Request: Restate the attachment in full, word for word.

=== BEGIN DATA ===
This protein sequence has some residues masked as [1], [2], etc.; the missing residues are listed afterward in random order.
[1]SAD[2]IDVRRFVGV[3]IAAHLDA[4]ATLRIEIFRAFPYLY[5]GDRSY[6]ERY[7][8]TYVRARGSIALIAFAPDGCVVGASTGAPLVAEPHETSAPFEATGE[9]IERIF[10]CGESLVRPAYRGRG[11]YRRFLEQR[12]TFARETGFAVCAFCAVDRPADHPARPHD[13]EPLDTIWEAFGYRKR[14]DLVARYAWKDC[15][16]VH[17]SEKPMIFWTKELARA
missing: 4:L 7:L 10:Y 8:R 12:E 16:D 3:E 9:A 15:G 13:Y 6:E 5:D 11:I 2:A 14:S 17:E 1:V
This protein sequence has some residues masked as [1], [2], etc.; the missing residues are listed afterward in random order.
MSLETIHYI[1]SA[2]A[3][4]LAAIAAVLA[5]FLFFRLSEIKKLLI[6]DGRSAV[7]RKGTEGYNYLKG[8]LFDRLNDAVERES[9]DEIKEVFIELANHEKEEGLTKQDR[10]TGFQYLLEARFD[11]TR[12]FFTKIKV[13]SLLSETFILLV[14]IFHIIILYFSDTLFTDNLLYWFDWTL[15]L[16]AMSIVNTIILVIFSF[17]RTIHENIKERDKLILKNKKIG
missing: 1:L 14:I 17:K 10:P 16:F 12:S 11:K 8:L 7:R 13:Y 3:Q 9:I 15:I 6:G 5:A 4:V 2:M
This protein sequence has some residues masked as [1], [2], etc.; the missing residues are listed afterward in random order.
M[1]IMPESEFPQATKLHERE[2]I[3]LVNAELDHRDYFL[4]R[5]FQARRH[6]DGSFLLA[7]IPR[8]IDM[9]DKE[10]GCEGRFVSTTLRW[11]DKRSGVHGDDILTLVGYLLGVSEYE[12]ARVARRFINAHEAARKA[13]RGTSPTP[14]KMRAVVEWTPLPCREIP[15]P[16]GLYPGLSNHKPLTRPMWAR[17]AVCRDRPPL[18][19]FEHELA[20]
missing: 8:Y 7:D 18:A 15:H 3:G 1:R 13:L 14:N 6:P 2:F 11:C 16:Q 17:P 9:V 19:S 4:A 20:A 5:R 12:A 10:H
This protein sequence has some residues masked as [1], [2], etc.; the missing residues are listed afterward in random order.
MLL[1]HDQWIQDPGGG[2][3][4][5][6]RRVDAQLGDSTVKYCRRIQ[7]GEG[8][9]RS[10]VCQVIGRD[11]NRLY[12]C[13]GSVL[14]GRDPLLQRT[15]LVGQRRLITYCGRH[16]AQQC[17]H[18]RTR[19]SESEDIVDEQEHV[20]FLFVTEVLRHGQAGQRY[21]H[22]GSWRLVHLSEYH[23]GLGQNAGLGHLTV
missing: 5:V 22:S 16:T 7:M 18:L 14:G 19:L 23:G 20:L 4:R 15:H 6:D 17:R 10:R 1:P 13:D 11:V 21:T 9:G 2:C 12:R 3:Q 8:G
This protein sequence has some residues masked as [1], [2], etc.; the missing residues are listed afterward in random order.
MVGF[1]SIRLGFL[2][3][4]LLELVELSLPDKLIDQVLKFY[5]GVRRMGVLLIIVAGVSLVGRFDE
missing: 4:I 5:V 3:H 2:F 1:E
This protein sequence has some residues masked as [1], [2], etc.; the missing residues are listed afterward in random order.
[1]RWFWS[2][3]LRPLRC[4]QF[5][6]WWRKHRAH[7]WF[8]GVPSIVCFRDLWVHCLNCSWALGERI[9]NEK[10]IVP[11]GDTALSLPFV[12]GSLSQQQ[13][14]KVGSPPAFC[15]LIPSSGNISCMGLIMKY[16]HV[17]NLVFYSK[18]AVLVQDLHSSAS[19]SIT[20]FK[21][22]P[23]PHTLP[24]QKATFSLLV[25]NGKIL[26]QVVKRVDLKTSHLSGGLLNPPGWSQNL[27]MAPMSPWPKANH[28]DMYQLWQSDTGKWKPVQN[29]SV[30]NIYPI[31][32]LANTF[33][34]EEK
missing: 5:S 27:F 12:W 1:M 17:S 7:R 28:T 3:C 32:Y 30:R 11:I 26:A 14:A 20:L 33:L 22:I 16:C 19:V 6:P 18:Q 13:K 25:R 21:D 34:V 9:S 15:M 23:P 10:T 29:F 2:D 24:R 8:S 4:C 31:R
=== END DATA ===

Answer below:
This protein sequence has some residues masked as [1], [2], etc.; the missing residues are listed afterward in random order.
[1]SAD[2]IDVRRFVGV[3]IAAHLDA[4]ATLRIEIFRAFPYLY[5]GDRSY[6]ERY[7][8]TYVRARGSIALIAFAPDGCVVGASTGAPLVAEPHETSAPFEATGE[9]IERIF[10]CGESLVRPAYRGRG[11]YRRFLEQR[12]TFARETGFAVCAFCAVDRPADHPARPHD[13]EPLDTIWEAFGYRKR[14]DLVARYAWKDC[15][16]VH[17]SEKPMIFWTKELARA
missing: 4:L 7:L 10:Y 8:R 12:E 16:D 3:E 9:A 15:G 13:Y 6:E 5:D 11:I 2:A 14:S 17:E 1:V
This protein sequence has some residues masked as [1], [2], etc.; the missing residues are listed afterward in random order.
MSLETIHYI[1]SA[2]A[3][4]LAAIAAVLA[5]FLFFRLSEIKKLLI[6]DGRSAV[7]RKGTEGYNYLKG[8]LFDRLNDAVERES[9]DEIKEVFIELANHEKEEGLTKQDR[10]TGFQYLLEARFD[11]TR[12]FFTKIKV[13]SLLSETFILLV[14]IFHIIILYFSDTLFTDNLLYWFDWTL[15]L[16]AMSIVNTIILVIFSF[17]RTIHENIKERDKLILKNKKIG
missing: 1:L 14:I 17:K 10:P 16:F 12:S 11:K 8:L 7:R 13:Y 3:Q 9:I 15:I 6:G 5:A 4:V 2:M
This protein sequence has some residues masked as [1], [2], etc.; the missing residues are listed afterward in random order.
M[1]IMPESEFPQATKLHERE[2]I[3]LVNAELDHRDYFL[4]R[5]FQARRH[6]DGSFLLA[7]IPR[8]IDM[9]DKE[10]GCEGRFVSTTLRW[11]DKRSGVHGDDILTLVGYLLGVSEYE[12]ARVARRFINAHEAARKA[13]RGTSPTP[14]KMRAVVEWTPLPCREIP[15]P[16]GLYPGLSNHKPLTRPMWAR[17]AVCRDRPPL[18][19]FEHELA[20]
missing: 8:Y 7:D 18:A 15:H 3:G 1:R 13:L 14:N 6:P 2:F 11:C 16:Q 17:P 9:V 19:S 4:A 20:A 5:R 12:A 10:H
This protein sequence has some residues masked as [1], [2], etc.; the missing residues are listed afterward in random order.
MLL[1]HDQWIQDPGGG[2][3][4][5][6]RRVDAQLGDSTVKYCRRIQ[7]GEG[8][9]RS[10]VCQVIGRD[11]NRLY[12]C[13]GSVL[14]GRDPLLQRT[15]LVGQRRLITYCGRH[16]AQQC[17]H[18]RTR[19]SESEDIVDEQEHV[20]FLFVTEVLRHGQAGQRY[21]H[22]GSWRLVHLSEYH[23]GLGQNAGLGHLTV
missing: 5:V 22:S 16:T 7:M 18:L 14:G 19:L 23:G 20:L 4:R 15:H 6:D 17:R 10:R 1:P 13:D 11:V 21:T 9:G 2:C 12:R 3:Q 8:G
This protein sequence has some residues masked as [1], [2], etc.; the missing residues are listed afterward in random order.
MVGF[1]SIRLGFL[2][3][4]LLELVELSLPDKLIDQVLKFY[5]GVRRMGVLLIIVAGVSLVGRFDE
missing: 4:I 5:V 3:H 2:F 1:E
This protein sequence has some residues masked as [1], [2], etc.; the missing residues are listed afterward in random order.
[1]RWFWS[2][3]LRPLRC[4]QF[5][6]WWRKHRAH[7]WF[8]GVPSIVCFRDLWVHCLNCSWALGERI[9]NEK[10]IVP[11]GDTALSLPFV[12]GSLSQQQ[13][14]KVGSPPAFC[15]LIPSSGNISCMGLIMKY[16]HV[17]NLVFYSK[18]AVLVQDLHSSAS[19]SIT[20]FK[21][22]P[23]PHTLP[24]QKATFSLLV[25]NGKIL[26]QVVKRVDLKTSHLSGGLLNPPGWSQNL[27]MAPMSPWPKANH[28]DMYQLWQSDTGKWKPVQN[29]SV[30]NIYPI[31][32]LANTF[33][34]EEK
missing: 5:S 27:F 12:W 1:M 17:S 7:R 28:T 3:C 32:Y 30:R 11:I 26:A 14:A 20:L 33:L 22:I 16:C 19:V 6:P 18:Q 13:K 25:R 21:D 34:V 9:S 15:M 23:P 10:T 29:F 2:D 24:R 8:S 4:C 31:R